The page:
Happy Crockett Johnson’s Birthday! Were he among the living, he would turn 117 today. (Spoiler alert: he died 48 years ago.) I had hoped to be able to offer an Official Announcement of some forthcoming Crockett Johnson projects. Instead, I can offer one unofficial announcement, one teaser, and one expectation. Unofficial, but hopeful: Barnaby Vol.
With thanks to Ramona Caponegro for creating the initial document, here are the panels devoted to Children’s Literature, Comics/Graphic Novels, or Childhood Studies at the 2020 Modern Language Association Convention in Seattle. Hope to see you there! Also, if anything is missing, please alert me and I will add it. Thank you! 080. Diverse Destinies:
Going to the MLA Convention in Chicago? Here are all the sessions on children and YA literature, and on comics.Â Or, at least, this is what I could find.Â If I’ve missed anything, please let me know.Â Thanks! 012: Comics Fandom in Transition Â 12:00 PM—1:15 PM Thursday, Jan 3, 2019 Â Hyatt Regency – Roosevelt 3
I wrote this for Kansas State University’s Department of English blog – we were asked to write about what we did over the summer. But I wrote a little more than the blog needs. So, we’re running an excerpt on the English blog, and I’m printing the full version here. “Being a professor means you
I’m pleased to announce that Kenneth Kidd and Elizabeth Marshall are the new editors of Routledge’s Children’s Literature and Culture Series. (At IRSCL in Toronto last August, I announced that this transition was in the works. It is now official.) Here’s today’s Routledge press release (click on this sentence). I became editor of Routledge’s Children’s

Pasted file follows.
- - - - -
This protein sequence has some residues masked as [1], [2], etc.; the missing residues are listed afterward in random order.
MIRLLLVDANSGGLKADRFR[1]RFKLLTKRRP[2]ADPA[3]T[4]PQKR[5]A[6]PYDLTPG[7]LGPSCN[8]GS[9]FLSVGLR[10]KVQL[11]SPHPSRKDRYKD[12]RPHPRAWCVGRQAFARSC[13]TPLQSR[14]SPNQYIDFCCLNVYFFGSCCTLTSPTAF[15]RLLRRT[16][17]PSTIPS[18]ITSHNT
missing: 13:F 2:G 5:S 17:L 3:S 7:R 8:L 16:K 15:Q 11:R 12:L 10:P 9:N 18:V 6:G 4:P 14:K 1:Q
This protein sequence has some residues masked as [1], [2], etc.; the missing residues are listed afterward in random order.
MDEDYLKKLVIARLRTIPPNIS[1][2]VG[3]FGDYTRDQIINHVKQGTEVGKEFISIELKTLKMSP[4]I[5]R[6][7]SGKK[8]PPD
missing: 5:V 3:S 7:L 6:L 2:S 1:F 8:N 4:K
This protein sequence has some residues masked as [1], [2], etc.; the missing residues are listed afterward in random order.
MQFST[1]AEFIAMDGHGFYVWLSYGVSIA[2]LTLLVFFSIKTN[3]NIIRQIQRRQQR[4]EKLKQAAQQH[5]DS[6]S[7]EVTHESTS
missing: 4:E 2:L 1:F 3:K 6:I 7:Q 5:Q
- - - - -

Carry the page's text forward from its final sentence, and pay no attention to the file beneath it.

In 1969, Sesame Street made its debut on PBS in the U.S. It has since become not just an American institution, but an international one – broadcast in 150 countries, and in over 30 languages. This show – as cross-media and transnational phenomenon – is thus an ideal subject for the MLA’s textual transactions theme,
It is time again to gather ’round in fluorescent rooms, adjust the sound (“can you hear me?”), smile, and present to all four or fifty-seven who found the right room, the right day. Coffee! Insecurity! MLA! January 3rd through 7th is the Modern Language Association’s annual conference, held this year (2018) in New York City.
The International Research Society for Children’s Literature (IRSCL) – an organization of which I am a member – is today issuing a statement in support of academic freedom, and against the rising tide of nativism/nationalism that threatens to curtail it.Â We’re issuing it in 20 different languages (with more to come) and you can see
Resolutions for a New Academic Year: A survival guide for higher education in perilous times (Chronicle of Higher Education)
Over at The Chronicle of Higher Education today, I have a piece on “Resolutions for a New Academic Year: A survival guide for higher education in perilous times.” Here’s one of those resolutions: Teach students to use language well. We can help them to be wary of lazy euphemism — not just because it is bad
The most powerful panel at last year’s Children’s Literature Association conference was “Needs of Minority Scholars,” featuring Sarah Park Dahlen, Ebony Elizabeth Thomas, Laura M. Jiménez, and Marilisa Jiménez García. If you are at the Children’s Literature Association conference right now, I encourage you to attend the follow-up session, “Beyond Diversity and Inclusion: Changing the